Remember, you only have two choices here.  Your choices are like flipping a coin—heads or tails.  Either your preferred deity exists, or it does not.
          If you do what that preferred deity says, you have infinite to gain. 
          In reality, there is no universally accepted belief in one deity that will get you and infinite reward no matter where in the world you are. 
          That’s right.  The Seven Noachide Laws?  Nope.  Not if you are a Catholic.  The sixth law, not eating a limb from a live animal, is not an issue for them. 
          What about not eating fish on Friday during Lent?  Jews don’t have a problem with that.
          There are so many laws, rules, regulations, and bylaws specific to each faith system.  Why should a Jew waste their time praying three times a day every day and extra on Sabbath when it might be enough to just receive communion and confess your sins?  And why should a Catholic confess their sins when perhaps what God really might want is for you to shut the f..k up and just meditate for a few minutes each day? 
          I mean it’s one thing to assume that either God exists or does not.  But what does that have to do with Praxis?
          Repeat after me:  JACK and SQUAT.  In that order.

          Final thought:
          There is a simpler problem with Pascal’s Wager.
          Is it better to genuinely disbelieve or disgenuinely believe?
          Let’s say I only keep kosher and pray three times a day because if I don’t, then the scary invisible pink unicorn in the sky is going to kick my ass when I die?  If I were an omnipotent and omniscient being, would I give two shits about whether or not said person actually refrained from eating pork?
          Food for thought.
          “Bring no more vain offerings.  Incense is an abomination to me.  New Moon and Sabbath and the calling of convocations—I cannot endure iniquity and solemn assembly.  Your New Moons and your appointed feasts, my soul hates them.  They have become a burden to me.  I am weary of burdening them.”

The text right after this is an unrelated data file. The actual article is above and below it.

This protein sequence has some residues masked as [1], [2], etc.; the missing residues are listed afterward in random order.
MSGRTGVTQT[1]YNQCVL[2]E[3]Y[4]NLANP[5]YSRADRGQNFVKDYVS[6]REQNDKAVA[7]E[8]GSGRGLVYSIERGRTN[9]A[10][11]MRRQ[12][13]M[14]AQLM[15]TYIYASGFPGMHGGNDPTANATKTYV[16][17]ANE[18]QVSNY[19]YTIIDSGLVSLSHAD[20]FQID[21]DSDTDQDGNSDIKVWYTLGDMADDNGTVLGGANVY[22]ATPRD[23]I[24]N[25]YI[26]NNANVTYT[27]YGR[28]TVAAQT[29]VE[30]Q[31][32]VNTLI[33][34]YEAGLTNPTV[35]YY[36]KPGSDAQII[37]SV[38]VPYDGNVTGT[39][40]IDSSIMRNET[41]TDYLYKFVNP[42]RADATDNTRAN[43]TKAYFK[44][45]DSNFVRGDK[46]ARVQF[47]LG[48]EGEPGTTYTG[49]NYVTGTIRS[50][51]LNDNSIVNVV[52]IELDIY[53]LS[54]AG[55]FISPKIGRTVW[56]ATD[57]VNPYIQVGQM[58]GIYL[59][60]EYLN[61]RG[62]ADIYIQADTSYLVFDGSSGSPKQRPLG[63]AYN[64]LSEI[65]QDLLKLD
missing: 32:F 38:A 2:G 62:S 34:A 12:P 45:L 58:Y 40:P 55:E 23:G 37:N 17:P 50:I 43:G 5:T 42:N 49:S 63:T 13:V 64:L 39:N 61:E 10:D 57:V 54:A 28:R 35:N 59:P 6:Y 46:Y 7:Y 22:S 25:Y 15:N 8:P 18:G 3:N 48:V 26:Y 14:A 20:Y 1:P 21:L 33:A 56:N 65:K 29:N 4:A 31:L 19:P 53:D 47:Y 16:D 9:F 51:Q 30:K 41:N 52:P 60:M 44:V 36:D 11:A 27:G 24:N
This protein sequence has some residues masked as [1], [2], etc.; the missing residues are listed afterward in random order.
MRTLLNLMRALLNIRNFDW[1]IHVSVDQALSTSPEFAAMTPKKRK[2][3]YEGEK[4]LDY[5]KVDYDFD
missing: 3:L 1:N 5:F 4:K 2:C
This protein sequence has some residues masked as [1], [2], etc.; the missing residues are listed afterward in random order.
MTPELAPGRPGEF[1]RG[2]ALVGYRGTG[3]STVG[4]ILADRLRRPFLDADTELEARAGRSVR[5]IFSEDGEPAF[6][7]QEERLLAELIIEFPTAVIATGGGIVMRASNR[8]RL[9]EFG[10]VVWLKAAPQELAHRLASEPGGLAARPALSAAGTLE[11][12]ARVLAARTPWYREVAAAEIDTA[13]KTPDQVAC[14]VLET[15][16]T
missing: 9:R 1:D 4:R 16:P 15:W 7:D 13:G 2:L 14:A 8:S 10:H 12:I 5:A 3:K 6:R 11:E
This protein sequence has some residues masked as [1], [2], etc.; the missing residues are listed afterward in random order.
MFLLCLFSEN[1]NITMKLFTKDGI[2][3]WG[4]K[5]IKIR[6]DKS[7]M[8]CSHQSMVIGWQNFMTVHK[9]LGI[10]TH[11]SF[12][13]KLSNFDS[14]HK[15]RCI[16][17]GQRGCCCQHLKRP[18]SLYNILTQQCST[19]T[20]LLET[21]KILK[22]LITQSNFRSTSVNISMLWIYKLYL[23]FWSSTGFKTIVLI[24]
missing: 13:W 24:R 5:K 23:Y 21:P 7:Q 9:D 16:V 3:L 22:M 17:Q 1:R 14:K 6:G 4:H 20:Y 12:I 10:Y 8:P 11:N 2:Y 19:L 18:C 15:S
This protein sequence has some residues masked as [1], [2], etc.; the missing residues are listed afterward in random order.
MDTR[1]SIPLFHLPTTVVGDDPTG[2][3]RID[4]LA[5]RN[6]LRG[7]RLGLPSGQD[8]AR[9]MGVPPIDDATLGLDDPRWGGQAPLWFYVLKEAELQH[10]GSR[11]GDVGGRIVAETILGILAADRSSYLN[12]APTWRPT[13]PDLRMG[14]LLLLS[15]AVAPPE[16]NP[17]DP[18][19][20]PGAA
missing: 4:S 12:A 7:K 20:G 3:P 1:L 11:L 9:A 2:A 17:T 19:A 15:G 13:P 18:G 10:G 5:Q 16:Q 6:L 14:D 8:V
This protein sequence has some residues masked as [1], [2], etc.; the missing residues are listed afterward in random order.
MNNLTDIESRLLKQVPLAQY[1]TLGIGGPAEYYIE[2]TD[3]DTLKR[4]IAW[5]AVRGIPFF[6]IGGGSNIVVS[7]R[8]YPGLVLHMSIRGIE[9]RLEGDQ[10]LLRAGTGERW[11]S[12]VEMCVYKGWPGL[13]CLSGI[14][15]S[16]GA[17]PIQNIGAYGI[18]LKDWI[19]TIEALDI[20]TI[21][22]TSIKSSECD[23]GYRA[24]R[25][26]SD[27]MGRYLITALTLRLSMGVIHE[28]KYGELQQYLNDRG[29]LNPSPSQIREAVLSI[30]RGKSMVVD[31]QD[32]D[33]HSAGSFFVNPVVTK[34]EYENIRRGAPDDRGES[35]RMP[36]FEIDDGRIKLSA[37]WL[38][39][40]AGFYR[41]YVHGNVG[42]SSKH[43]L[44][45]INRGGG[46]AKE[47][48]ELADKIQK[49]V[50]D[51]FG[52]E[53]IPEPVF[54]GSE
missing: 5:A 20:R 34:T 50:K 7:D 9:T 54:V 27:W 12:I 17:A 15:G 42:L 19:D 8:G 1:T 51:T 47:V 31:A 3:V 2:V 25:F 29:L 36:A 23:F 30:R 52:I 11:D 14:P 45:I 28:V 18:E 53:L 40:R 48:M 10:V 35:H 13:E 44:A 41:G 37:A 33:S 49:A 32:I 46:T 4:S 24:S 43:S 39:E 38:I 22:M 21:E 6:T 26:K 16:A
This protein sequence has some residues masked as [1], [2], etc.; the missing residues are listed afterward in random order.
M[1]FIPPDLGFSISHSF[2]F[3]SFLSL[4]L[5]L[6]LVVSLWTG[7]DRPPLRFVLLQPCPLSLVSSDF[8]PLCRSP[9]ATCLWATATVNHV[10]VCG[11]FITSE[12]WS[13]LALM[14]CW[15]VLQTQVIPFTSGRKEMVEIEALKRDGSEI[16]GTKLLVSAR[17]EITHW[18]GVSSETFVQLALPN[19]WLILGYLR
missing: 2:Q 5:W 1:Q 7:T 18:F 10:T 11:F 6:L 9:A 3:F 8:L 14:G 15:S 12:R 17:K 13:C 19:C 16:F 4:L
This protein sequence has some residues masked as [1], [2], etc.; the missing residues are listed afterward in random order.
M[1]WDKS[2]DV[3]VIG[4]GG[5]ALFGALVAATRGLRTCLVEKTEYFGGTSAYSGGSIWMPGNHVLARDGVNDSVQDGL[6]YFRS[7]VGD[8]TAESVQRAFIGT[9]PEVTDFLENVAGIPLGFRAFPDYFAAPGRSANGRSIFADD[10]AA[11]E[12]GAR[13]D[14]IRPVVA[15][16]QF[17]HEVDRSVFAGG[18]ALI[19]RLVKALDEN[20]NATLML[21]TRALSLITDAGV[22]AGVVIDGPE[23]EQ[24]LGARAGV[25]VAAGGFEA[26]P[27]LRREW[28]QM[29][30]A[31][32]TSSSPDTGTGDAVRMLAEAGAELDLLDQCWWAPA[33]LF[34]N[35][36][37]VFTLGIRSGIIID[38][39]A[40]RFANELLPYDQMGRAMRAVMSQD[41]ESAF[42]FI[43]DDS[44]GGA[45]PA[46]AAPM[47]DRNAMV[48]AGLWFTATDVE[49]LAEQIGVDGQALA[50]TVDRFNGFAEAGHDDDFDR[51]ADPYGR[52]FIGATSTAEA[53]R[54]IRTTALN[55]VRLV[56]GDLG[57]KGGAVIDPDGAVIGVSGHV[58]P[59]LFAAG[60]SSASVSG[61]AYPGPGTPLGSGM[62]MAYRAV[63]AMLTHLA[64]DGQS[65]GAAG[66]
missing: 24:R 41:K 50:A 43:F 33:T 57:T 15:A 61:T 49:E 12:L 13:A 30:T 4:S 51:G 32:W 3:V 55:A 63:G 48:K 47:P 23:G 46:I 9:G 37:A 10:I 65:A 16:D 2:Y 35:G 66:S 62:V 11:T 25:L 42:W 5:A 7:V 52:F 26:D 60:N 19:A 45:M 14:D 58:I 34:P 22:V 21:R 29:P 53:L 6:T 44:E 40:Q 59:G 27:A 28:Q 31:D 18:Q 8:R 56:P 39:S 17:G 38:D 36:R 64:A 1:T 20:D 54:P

--Isaiah 1:13-14.
          I believe that the prophet Isaiah hit the nail on the head here.  This can apply to anyone who thinks that life is about kissing some deity’s ass to get into heaven.  If you believe, great, tzeit gezunt.  But If you don’t believe, don’t think that just because you are winging it and feigning devoutness, that the same deity who was quite bloodthirsty in the Old Testament cares about you.
          If you can’t bring yourself to believe, don’t force yourself. 
          Search for the answers.
          Don’t buy into the bullshit of the people who want to impose their beliefs on yours.
          Search for the truth. 
          And if you’re frustrated because you can’t find the truth, don’t take it too hard.  You need to find what works for you.  Consider it a challenge.  Enjoy it. 

          And remember, faith is not a coin toss.  It can be a beautiful thing.  But not if it is forced upon you or disingenuous.  

Monday, May 22, 2017

The Kuzari--a Proletarian Approach.

     Reading through the first chapter of the Kuzari again, I have tried to come to terms with his hypothesis for why Judaism is the Truth.  Some version of his rationale is one of the simpler arguments commonly used in the kiruv industry when trying to convince people to be Jewish.  Between that and Pascal's Wager, I've seen even educated people fall into a sophistic claptrap and be unable to pull themselves out.

           Before I continue, I would like to firmly state my intention.  I come not to tear down the walls of the yeshiva.  For those who genuinely believe, and for those who use their beliefs to bring light into the world, I say render unto yourselves that which you find sacred.  But for those who use pseudoscience and fallacious logic to try to impose your views on others, I am speaking to you.  I, the self-righteous heathen, speak to you.  And to those of you on the fence, I encourage you to read up on those more learned than me.  

           There are many people more learned than me who can take apart the common kiruv arguments using math, using logic, using science, using archaeology, using many disciplines I don't have the sitzfleisch to master.  So I will attempt to deconstruct it using my proletarian understanding of the subject.
IN THE BEGINNING, THERE WAS A WORD.  The word was spread throughout mankind.  But mankind could not seem to remember the word.  They eventually began to use their words to create new words.  And with those words they worshiped other entities.  The word begat other words, and the one begat many.